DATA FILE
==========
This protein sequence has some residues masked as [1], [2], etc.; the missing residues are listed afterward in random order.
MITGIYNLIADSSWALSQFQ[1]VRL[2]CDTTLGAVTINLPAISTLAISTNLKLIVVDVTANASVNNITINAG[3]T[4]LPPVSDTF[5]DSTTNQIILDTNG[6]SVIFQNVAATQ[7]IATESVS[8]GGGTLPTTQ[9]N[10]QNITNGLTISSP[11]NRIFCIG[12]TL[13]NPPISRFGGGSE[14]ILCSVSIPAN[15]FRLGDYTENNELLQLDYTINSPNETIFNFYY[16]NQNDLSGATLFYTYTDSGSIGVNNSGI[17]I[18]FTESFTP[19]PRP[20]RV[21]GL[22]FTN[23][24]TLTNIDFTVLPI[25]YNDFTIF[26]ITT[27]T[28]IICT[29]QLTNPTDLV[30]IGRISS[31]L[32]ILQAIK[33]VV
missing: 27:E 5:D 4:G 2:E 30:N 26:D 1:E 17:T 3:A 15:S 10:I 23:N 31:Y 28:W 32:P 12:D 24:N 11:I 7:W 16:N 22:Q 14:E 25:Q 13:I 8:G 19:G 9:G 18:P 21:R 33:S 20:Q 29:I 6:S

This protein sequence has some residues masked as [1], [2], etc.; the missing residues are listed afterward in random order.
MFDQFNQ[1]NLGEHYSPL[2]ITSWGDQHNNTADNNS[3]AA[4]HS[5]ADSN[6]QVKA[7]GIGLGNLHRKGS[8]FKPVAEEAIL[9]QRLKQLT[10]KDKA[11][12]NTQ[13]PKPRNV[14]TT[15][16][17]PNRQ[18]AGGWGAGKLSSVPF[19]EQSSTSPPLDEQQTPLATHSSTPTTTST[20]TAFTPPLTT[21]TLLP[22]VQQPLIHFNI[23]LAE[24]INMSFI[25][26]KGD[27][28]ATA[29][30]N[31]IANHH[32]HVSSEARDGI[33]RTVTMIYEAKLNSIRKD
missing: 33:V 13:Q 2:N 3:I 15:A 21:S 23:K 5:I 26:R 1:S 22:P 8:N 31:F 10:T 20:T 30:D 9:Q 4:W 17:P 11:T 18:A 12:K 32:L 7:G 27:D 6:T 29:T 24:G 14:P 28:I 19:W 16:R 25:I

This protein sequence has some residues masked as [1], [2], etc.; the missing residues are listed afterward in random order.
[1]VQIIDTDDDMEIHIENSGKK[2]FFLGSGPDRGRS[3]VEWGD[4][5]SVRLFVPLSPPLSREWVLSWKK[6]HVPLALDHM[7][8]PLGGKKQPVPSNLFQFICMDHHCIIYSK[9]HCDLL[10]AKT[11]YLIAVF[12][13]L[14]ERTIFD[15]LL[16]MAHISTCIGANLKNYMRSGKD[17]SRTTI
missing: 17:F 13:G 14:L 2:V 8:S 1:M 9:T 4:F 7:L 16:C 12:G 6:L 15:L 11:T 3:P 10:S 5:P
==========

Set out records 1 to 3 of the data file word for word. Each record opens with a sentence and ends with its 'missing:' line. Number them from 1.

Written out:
This protein sequence has some residues masked as [1], [2], etc.; the missing residues are listed afterward in random order.
MITGIYNLIADSSWALSQFQ[1]VRL[2]CDTTLGAVTINLPAISTLAISTNLKLIVVDVTANASVNNITINAG[3]T[4]LPPVSDTF[5]DSTTNQIILDTNG[6]SVIFQNVAATQ[7]IATESVS[8]GGGTLPTTQ[9]N[10]QNITNGLTISSP[11]NRIFCIG[12]TL[13]NPPISRFGGGSE[14]ILCSVSIPAN[15]FRLGDYTENNELLQLDYTINSPNETIFNFYY[16]NQNDLSGATLFYTYTDSGSIGVNNSGI[17]I[18]FTESFTP[19]PRP[20]RV[21]GL[22]FTN[23][24]TLTNIDFTVLPI[25]YNDFTIF[26]ITT[27]T[28]IICT[29]QLTNPTDLV[30]IGRISS[31]L[32]ILQAIK[33]VV
missing: 27:E 5:D 4:G 2:E 30:N 26:D 1:E 17:T 3:A 15:S 10:I 23:N 31:Y 28:W 32:P 12:D 24:N 11:I 7:W 16:N 22:Q 14:E 25:Q 13:I 8:G 19:G 9:G 18:P 21:R 33:S 20:Q 29:I 6:S

This protein sequence has some residues masked as [1], [2], etc.; the missing residues are listed afterward in random order.
MFDQFNQ[1]NLGEHYSPL[2]ITSWGDQHNNTADNNS[3]AA[4]HS[5]ADSN[6]QVKA[7]GIGLGNLHRKGS[8]FKPVAEEAIL[9]QRLKQLT[10]KDKA[11][12]NTQ[13]PKPRNV[14]TT[15][16][17]PNRQ[18]AGGWGAGKLSSVPF[19]EQSSTSPPLDEQQTPLATHSSTPTTTST[20]TAFTPPLTT[21]TLLP[22]VQQPLIHFNI[23]LAE[24]INMSFI[25][26]KGD[27][28]ATA[29][30]N[31]IANHH[32]HVSSEARDGI[33]RTVTMIYEAKLNSIRKD
missing: 33:V 13:Q 2:N 3:I 15:A 21:S 23:K 5:I 26:R 1:S 22:P 8:N 31:F 10:T 20:T 30:D 9:Q 4:W 17:P 11:T 18:A 12:K 32:L 7:G 27:D 6:T 29:T 24:G 14:P 28:I 19:W 16:R 25:I

This protein sequence has some residues masked as [1], [2], etc.; the missing residues are listed afterward in random order.
[1]VQIIDTDDDMEIHIENSGKK[2]FFLGSGPDRGRS[3]VEWGD[4][5]SVRLFVPLSPPLSREWVLSWKK[6]HVPLALDHM[7][8]PLGGKKQPVPSNLFQFICMDHHCIIYSK[9]HCDLL[10]AKT[11]YLIAVF[12][13]L[14]ERTIFD[15]LL[16]MAHISTCIGANLKNYMRSGKD[17]SRTTI
missing: 17:F 13:G 14:L 2:V 8:S 1:M 9:T 4:F 7:L 16:C 12:G 6:L 15:L 11:T 3:P 10:S 5:P